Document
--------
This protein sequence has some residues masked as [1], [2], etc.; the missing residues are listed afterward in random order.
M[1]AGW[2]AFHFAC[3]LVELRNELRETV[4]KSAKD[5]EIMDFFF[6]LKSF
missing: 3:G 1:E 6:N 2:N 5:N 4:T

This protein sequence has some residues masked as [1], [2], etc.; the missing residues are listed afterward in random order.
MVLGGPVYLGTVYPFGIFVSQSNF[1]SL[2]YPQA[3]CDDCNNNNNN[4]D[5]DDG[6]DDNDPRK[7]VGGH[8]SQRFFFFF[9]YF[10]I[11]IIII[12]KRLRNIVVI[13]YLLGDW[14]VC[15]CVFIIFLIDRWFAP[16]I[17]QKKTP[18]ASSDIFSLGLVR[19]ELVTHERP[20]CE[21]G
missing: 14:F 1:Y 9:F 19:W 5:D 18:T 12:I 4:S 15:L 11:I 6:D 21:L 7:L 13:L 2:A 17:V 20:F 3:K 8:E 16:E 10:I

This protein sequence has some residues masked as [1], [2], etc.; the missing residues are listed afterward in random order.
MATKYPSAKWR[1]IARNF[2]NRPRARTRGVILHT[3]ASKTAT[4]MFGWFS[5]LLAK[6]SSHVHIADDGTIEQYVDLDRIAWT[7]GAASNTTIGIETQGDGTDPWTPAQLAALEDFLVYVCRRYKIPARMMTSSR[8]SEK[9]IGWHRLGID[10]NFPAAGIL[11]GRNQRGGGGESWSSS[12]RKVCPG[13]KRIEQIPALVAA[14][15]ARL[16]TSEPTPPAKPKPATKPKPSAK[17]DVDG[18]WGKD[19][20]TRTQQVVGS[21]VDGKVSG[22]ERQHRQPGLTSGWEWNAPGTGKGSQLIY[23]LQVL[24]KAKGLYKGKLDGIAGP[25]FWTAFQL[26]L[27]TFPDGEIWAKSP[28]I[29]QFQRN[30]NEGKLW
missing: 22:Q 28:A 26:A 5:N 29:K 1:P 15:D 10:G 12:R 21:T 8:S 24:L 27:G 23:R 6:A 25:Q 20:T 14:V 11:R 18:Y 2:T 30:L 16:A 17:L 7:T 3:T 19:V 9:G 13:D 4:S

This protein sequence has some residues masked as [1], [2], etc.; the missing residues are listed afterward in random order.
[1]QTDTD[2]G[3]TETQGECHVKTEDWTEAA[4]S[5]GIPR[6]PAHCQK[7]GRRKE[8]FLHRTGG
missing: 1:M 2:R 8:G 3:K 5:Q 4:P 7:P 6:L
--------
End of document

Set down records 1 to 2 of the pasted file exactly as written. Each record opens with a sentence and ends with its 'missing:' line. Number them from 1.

This protein sequence has some residues masked as [1], [2], etc.; the missing residues are listed afterward in random order.
M[1]AGW[2]AFHFAC[3]LVELRNELRETV[4]KSAKD[5]EIMDFFF[6]LKSF
missing: 3:G 1:E 6:N 2:N 5:N 4:T

This protein sequence has some residues masked as [1], [2], etc.; the missing residues are listed afterward in random order.
MVLGGPVYLGTVYPFGIFVSQSNF[1]SL[2]YPQA[3]CDDCNNNNNN[4]D[5]DDG[6]DDNDPRK[7]VGGH[8]SQRFFFFF[9]YF[10]I[11]IIII[12]KRLRNIVVI[13]YLLGDW[14]VC[15]CVFIIFLIDRWFAP[16]I[17]QKKTP[18]ASSDIFSLGLVR[19]ELVTHERP[20]CE[21]G
missing: 14:F 1:Y 9:F 19:W 5:D 18:T 12:I 4:S 15:L 11:I 6:D 21:L 7:L 13:L 2:A 17:V 20:F 3:K 8:E 16:E 10:I